Are your children feeling increasingly isolated due to their online attempts to learn? Do they seem more tired than usual? Maybe they are experiencing “ZOOM fatigue.”
Taking a break from watching their computers or iPads is a necessity. If you find your children’s attention wandering, you owe it to them to let their online teacher know so she/he can arrange movement or snack breaks. Your children’s brains will work much better after a short break even to tend to or play with their pet.
You might even try pets as classmates or learning partners. They make good listeners and are non-judgmental. They show their appreciation for your children’s learning by just being there. Children can stumble through a passage they are trying to read or facts they are trying to remember, and their pets remain consistent listeners. Children will bond with the animal they are reading or reciting to and be motivated to visit that animal over and over again.
Reading to an animal can significantly impact students’ reading rates. Research shows that when reading to pets, children achieve higher end-of-year reading scores, and improve reading rates, accuracy, fluency and comprehension. They also are better able to stay on task when a furry, feathered, or scaled companion is involved. (We Are All Ears: Pet Partners and Elanco). Highly Sensitive Learners (Supporting Super Students column of Sept. 30) will find this activity especially non-threatening.
It is not just reading to their pets, but even reciting math facts or rules to them gives your children much needed practice and confidence.
To give your children this opportunity, you will need to set up a comfortable spot for your children and their pets to be. Watch to be sure the children even show the pictures to their pets if they choose to read a book. They may even clap their hands or gently tap their pets as they recite the facts they need to learn. Encourage your children to pause and pet their animal to keep them settled down and comfortable with your children’s voice. You might even have a treat or favorite pet toy nearby to keep the pet engaged if needed. Be sure to reward your children and their pets for their good behavior during this time.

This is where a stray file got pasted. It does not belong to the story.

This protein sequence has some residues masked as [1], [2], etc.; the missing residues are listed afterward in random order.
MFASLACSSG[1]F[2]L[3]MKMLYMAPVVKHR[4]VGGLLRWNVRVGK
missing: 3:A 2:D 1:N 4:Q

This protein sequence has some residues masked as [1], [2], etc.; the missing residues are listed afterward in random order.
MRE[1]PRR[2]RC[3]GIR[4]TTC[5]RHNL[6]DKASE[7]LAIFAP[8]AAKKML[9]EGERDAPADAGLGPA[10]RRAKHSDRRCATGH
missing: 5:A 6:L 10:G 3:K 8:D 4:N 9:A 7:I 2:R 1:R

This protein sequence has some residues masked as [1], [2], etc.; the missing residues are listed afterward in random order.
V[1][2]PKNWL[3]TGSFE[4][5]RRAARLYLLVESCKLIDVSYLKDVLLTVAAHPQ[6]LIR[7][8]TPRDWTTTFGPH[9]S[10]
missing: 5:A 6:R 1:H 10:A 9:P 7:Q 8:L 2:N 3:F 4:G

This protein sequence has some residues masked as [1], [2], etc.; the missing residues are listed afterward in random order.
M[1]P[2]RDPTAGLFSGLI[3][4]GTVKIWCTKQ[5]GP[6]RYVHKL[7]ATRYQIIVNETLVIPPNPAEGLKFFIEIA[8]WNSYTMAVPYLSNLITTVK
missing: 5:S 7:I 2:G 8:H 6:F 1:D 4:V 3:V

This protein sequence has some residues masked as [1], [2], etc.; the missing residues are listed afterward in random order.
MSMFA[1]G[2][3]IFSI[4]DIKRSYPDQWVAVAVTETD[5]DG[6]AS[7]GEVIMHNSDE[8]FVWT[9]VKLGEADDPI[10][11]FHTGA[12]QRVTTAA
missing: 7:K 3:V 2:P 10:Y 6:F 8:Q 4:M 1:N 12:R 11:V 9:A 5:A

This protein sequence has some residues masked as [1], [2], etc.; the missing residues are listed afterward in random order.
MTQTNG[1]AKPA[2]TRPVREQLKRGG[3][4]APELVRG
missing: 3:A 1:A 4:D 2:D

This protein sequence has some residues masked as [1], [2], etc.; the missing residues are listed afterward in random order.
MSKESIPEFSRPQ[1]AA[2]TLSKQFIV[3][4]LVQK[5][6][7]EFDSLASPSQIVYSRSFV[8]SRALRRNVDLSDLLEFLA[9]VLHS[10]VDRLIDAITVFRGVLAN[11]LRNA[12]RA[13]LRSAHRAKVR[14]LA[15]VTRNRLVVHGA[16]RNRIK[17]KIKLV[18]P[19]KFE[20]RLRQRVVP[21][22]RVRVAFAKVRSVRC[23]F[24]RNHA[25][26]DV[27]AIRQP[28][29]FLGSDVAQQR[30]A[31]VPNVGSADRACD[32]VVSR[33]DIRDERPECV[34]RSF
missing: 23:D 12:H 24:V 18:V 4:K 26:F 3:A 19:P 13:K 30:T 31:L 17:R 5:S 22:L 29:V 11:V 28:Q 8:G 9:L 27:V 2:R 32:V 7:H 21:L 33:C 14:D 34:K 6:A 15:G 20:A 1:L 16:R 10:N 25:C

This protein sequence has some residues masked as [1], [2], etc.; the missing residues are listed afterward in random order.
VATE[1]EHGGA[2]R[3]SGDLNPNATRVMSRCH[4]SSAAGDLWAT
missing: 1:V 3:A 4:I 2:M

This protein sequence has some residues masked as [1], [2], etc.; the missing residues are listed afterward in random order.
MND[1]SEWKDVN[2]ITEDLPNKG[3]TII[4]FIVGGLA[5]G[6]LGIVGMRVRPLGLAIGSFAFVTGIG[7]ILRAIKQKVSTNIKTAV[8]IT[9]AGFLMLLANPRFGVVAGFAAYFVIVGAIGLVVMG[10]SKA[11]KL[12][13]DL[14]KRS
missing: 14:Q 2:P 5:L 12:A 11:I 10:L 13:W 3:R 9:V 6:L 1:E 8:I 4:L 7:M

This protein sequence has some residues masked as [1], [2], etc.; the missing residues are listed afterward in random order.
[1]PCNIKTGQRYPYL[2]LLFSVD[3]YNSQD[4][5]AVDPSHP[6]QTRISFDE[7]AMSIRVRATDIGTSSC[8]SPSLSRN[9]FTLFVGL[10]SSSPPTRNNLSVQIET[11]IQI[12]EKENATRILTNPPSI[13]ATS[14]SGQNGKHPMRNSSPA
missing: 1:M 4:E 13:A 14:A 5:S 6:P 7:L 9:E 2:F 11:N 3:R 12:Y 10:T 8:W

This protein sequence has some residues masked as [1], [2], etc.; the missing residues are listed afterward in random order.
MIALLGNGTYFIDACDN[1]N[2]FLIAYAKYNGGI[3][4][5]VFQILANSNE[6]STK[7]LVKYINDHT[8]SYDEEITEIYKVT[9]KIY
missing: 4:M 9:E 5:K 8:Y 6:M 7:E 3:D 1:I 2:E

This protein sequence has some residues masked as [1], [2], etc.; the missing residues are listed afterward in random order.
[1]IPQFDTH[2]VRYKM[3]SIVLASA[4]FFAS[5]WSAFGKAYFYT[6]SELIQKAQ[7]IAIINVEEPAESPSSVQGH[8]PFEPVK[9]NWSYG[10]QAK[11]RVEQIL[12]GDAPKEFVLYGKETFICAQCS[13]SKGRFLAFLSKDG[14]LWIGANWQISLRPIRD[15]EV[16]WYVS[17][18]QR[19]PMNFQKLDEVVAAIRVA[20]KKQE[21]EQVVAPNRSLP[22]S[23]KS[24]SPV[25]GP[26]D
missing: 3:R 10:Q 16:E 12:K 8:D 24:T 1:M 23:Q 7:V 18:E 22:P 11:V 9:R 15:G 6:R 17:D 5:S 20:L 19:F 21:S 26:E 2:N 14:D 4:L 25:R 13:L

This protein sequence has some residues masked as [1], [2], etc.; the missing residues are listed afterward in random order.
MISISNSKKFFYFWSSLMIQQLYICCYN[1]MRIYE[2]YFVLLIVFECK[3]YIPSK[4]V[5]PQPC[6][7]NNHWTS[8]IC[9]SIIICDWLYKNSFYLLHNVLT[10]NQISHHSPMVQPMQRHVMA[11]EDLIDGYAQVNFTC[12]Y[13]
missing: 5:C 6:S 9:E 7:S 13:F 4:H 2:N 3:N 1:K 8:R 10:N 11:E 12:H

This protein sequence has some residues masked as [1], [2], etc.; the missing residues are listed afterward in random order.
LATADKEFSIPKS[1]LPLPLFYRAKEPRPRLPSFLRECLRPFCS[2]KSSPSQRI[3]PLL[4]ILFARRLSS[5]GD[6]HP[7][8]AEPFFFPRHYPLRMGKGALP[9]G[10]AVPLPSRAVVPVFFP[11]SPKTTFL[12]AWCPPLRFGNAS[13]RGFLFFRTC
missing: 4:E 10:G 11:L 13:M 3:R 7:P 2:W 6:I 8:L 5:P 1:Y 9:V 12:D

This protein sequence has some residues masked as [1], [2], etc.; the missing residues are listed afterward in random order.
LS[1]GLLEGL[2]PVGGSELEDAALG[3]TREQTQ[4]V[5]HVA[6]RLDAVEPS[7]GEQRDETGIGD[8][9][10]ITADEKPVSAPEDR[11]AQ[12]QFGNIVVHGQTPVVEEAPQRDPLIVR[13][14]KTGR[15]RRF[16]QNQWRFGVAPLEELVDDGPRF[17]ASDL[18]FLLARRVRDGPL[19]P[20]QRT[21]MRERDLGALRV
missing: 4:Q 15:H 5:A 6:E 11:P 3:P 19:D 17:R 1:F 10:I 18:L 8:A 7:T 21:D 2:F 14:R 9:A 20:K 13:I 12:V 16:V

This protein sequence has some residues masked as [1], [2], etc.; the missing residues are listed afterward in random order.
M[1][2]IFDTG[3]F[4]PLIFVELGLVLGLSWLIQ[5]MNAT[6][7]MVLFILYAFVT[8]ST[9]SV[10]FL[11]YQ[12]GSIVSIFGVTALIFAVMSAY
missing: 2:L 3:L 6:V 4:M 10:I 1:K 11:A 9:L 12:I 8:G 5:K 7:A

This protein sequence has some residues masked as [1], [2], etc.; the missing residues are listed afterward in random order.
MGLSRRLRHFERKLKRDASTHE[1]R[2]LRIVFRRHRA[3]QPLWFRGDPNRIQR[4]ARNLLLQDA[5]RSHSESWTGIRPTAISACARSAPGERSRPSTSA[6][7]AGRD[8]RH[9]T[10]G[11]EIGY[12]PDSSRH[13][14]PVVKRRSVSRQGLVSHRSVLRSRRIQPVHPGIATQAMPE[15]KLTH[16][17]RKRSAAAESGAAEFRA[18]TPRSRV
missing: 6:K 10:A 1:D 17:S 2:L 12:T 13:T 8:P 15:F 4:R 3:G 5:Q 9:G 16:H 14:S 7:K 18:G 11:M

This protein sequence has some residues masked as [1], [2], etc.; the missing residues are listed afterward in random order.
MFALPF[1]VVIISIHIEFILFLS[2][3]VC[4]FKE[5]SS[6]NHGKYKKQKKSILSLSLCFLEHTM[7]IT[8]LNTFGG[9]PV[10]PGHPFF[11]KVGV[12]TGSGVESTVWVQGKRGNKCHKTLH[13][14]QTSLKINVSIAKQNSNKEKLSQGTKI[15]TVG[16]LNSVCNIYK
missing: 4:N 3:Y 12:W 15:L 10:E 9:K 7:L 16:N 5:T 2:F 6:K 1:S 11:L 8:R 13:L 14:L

You as a family might even help your children set learning goals by reading or reciting to their pets. They may need to learn to spell some new words or know their 7x tables by the end of a week.
You might even combine art with your children’s learning, keeping a record or log of what they need to learn for their grade level, making bookmarks for reading books to their pets or to which pet they recite their math facts. Maybe they can design a logo for their pets and imprint it with fabric paints on a bandana for their pet or a T-shirt for themselves.
When children read or recite to their pets (even stuffed animals), they have a learning partner or classmate every day of the week.
Southern Arizona resident Bette Mroz is a former teacher, reading specialist and principal. As a mother and grandmother, she continues to help her family learn. She can be contacted at firstname.lastname@example.org